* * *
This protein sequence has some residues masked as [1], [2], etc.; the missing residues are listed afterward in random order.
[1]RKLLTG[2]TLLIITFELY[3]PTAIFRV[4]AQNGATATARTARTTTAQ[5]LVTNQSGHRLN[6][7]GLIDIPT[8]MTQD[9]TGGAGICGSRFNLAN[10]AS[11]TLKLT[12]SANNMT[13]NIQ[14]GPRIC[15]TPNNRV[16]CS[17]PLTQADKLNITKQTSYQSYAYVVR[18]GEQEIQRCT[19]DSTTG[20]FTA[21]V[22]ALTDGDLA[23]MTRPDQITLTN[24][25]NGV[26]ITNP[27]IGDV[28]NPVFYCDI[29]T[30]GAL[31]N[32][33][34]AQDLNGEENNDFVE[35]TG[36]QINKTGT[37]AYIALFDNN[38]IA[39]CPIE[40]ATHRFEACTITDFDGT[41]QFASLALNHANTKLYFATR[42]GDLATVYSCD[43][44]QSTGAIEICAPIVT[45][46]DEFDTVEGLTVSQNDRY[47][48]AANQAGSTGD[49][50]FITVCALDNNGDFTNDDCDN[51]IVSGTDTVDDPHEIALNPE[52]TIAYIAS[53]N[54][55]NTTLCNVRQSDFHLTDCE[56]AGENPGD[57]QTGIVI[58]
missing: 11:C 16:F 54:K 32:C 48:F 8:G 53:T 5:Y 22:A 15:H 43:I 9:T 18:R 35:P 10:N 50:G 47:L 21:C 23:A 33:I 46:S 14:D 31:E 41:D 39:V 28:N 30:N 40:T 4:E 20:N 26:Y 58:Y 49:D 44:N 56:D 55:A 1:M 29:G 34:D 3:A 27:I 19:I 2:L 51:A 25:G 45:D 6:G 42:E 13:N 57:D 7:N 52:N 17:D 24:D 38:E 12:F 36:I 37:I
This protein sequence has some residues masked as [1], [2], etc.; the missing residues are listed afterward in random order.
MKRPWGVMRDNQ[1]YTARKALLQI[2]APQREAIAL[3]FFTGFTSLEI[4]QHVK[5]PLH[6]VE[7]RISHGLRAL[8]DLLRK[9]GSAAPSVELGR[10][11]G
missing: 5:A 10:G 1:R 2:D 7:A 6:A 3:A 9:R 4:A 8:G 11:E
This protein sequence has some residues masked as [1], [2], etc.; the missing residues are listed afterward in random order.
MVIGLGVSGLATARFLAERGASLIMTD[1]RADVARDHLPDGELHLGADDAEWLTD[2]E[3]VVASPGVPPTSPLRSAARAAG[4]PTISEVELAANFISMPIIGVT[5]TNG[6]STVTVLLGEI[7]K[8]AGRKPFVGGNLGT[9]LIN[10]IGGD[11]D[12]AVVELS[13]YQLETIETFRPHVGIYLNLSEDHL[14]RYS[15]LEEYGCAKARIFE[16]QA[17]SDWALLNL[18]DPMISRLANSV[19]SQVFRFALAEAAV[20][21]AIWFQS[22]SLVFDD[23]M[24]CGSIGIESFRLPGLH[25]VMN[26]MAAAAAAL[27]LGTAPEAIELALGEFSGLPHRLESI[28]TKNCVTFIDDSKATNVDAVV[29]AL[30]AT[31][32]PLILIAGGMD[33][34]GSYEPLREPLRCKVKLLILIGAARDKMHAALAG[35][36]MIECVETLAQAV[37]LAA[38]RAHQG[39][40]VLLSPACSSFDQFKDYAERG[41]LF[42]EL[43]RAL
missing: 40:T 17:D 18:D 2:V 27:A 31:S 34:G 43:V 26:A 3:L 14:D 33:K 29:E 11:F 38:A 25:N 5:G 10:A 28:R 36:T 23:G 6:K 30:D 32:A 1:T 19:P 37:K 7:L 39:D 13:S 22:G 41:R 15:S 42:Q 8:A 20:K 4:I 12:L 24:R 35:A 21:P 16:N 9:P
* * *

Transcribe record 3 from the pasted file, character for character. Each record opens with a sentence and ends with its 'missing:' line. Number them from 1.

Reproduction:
This protein sequence has some residues masked as [1], [2], etc.; the missing residues are listed afterward in random order.
MVIGLGVSGLATARFLAERGASLIMTD[1]RADVARDHLPDGELHLGADDAEWLTD[2]E[3]VVASPGVPPTSPLRSAARAAG[4]PTISEVELAANFISMPIIGVT[5]TNG[6]STVTVLLGEI[7]K[8]AGRKPFVGGNLGT[9]LIN[10]IGGD[11]D[12]AVVELS[13]YQLETIETFRPHVGIYLNLSEDHL[14]RYS[15]LEEYGCAKARIFE[16]QA[17]SDWALLNL[18]DPMISRLANSV[19]SQVFRFALAEAAV[20][21]AIWFQS[22]SLVFDD[23]M[24]CGSIGIESFRLPGLH[25]VMN[26]MAAAAAAL[27]LGTAPEAIELALGEFSGLPHRLESI[28]TKNCVTFIDDSKATNVDAVV[29]AL[30]AT[31][32]PLILIAGGMD[33][34]GSYEPLREPLRCKVKLLILIGAARDKMHAALAG[35][36]MIECVETLAQAV[37]LAA[38]RAHQG[39][40]VLLSPACSSFDQFKDYAERG[41]LF[42]EL[43]RAL
missing: 40:T 17:D 18:D 2:V 27:A 31:S 34:G 43:V 26:A 3:L 14:D 33:K 29:E 11:F 38:A 25:N 5:G 10:A 28:R 36:T 23:G 6:K 30:D 32:A 1:T 19:P 37:K 7:L 39:D 13:S 22:G 41:R 15:S 42:Q 8:A 20:K 4:I 12:L 24:R 35:A 21:P 16:N 9:P